The period began with political disintegration leading to struggle for power, not only among the Indian States but also between the French and the British trading companies in India. This chaotic political situation facilitated, if not invited, foreign invasions, notably those of Nadir Shah and Ahmad Shah Abdali, which, bear comparison, both in nature and effect, with those of Sultan Mahmud and Tamerlane.

 

But there is no cloud without a silver lining. This period of political disruption leading to great disasters also witnessed the rise of great personalities-not less than ten within a century'-that shed lustre on the age. These were Balaji Vishwanath, Baji Rao I, Nana Phadnis, Mahidji Sindia, Haidar 'Ali, Ranjit Singh, Robert Clive, J. F. Dupleix, Warren Hastings, and Marquess Richard Colley Wellesley.

 

But the political history, highly important though it was, was not the only important feature of the period. It paved the way for India's transition from the Medieval to the Modem Age in the nineteenth century. It was during this period that India first came into close contact with the Western World-Europe and America- which was big with future consequences so far as Indian culture is concerned. It brought about those remarkable changes' in almost all aspects of Indian culture "in the nineteenth century, which is generally referred to as Indian Renaissance. It was during' the period under review that the Indians first learned the English language, which may be regarded as the most important single factor that brought about those far-reaching changes in Indian life, thought and education as well as social and- religious concepts in the course of one hundred years in the 19th century, such as were not noticed during the previous thousand years. That the nineteenth century India was a New India was mainly due to those forces and factors which began to influence India during the period under review. To realise this truth, it "is only necessary to point out that the Fort William College was founded in 1800 and the Hindu College was established in Calcutta in 1817. The Pandits of the Fort William College laid the foundation of modem Bengali language and literature, which served as the model ,or the rest of India, while at the Hindu College the young generations of Bengalis imbibed the ideas of free thinking and social and political reforms. And these formed the foundation on which New India was built.

 

Against this background of all-round signs of progress must be seen the deterioration in the economic condition to such an extent that it would be hardly an exaggeration to say that India, which was one ·of the wealthiest countries in the world, sank to the position of one of the poorest in the world during the period under re- view; This was as much due to the British rule in India as the brighter features of cultural regeneration noticed above. The ruthless economic exploitation of India by the British was undoubtedly the cause of the deplorable poverty in India following the ruin of trade and industry by the unfair competition of British merchants and manufacturers aided by the political power of Britain.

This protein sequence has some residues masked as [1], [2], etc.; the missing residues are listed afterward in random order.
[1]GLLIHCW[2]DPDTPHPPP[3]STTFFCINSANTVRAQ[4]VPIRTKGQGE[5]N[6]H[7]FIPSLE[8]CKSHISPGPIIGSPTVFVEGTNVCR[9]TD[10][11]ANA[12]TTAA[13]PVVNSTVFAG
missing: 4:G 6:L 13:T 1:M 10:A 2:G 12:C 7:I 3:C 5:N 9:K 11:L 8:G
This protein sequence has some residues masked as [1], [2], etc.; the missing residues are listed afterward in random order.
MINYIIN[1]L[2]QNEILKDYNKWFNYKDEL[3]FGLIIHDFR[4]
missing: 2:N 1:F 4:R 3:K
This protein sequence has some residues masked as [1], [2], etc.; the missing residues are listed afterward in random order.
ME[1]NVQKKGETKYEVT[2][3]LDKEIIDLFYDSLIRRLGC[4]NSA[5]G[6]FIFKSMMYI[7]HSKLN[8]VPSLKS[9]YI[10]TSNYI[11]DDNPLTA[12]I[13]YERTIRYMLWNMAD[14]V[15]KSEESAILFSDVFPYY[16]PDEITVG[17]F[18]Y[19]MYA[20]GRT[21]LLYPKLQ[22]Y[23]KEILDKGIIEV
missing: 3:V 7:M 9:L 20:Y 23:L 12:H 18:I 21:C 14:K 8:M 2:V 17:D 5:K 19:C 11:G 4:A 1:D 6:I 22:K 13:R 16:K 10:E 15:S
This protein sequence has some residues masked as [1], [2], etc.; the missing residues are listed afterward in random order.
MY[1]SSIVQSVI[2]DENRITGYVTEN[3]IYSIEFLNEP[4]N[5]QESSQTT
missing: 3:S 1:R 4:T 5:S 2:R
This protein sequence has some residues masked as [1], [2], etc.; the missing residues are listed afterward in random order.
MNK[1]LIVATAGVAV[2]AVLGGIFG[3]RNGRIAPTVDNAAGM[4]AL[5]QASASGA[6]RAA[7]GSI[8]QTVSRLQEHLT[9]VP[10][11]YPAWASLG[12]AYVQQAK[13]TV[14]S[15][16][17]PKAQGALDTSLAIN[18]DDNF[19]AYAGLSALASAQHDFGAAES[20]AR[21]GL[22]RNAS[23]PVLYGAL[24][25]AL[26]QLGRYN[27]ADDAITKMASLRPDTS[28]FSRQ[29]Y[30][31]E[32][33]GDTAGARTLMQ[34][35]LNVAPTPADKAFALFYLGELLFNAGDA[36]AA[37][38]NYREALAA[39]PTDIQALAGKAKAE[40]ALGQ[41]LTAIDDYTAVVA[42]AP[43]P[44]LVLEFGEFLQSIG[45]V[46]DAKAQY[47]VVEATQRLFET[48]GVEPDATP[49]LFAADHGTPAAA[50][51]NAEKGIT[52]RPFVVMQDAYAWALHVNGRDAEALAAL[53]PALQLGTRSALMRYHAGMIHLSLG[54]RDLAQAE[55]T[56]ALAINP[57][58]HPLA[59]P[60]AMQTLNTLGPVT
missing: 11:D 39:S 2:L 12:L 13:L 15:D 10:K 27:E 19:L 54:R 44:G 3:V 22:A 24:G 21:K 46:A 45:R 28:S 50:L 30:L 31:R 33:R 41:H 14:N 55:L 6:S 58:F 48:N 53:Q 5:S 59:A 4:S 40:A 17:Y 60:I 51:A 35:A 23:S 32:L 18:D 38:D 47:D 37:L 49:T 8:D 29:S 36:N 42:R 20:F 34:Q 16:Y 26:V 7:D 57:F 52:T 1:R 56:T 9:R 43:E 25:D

Many of the chapters were written long ago, and the Editor places on record his deep regret at the death of Prof. C. S. Srinivasachari, Prof. S. V. Puntambekar, Prof. Biman Behari Majumdar, Dr. N. K. Sinha and Prof. D. N. Banerjee who contributed scholarly chapters to this volume.

 

My special thanks are due to Dr. V. G. Dighe not only for his contributions to this volume but also for the valuable service he rendered as Assistant Editor. Owing to my serious illness while this volume was in the press, the editorial work had mainly to be carried on by him, and t am deeply grateful to him for his ungrudging per- formance of this duty with conspicuous success.

 

I also convey my sincere thanks to Dr. C. M. Kulkarni for the help I received from him and to the several contributors for the services Tendered by them in the preparation of this volume.

 

There is no separate Chapter on Art in this volume as the art of this period has already been dealt with in Chapter XLV of Vol. XI of the Series.

 

Before I take leave of this stupendous project, it is my pleasant duty to thank the staff of the Bharatiya Vidya Bhavan for the devotion they have shown in this work throughout the long period of thirty-two years. I· would specially like to mention the very capable Executive Secretary, Shri S. Ramakrishnan, whose sustained interest in this project made it possible to complete the History Series. The former Production Manager Shri S. G. Tolat and his successors Shri M. K. Rajagopalan (who died prematurely in 1975), and Shri B. Srinivasa Rao, the present holder of the post, have all bestowed great care in the printing and publication of the present as well as the earlier volumes, for which I am much indebted to them. i also take this opportunity to thank the Library authorities of the University of Bombay and the Director of Archives, Government of Maharashtra, for granting facilities to our contributors and editors to use their vast treasure-houses.

 

The printing of this History Series was made possible because the Bhavan has behind it the experience and willing help of the Associated Advertisers and Printers, and my thanks are also due to the staff of the Press.

 





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The Maratha Supremacy: The History and Culture of the Indian People (Volum VIII)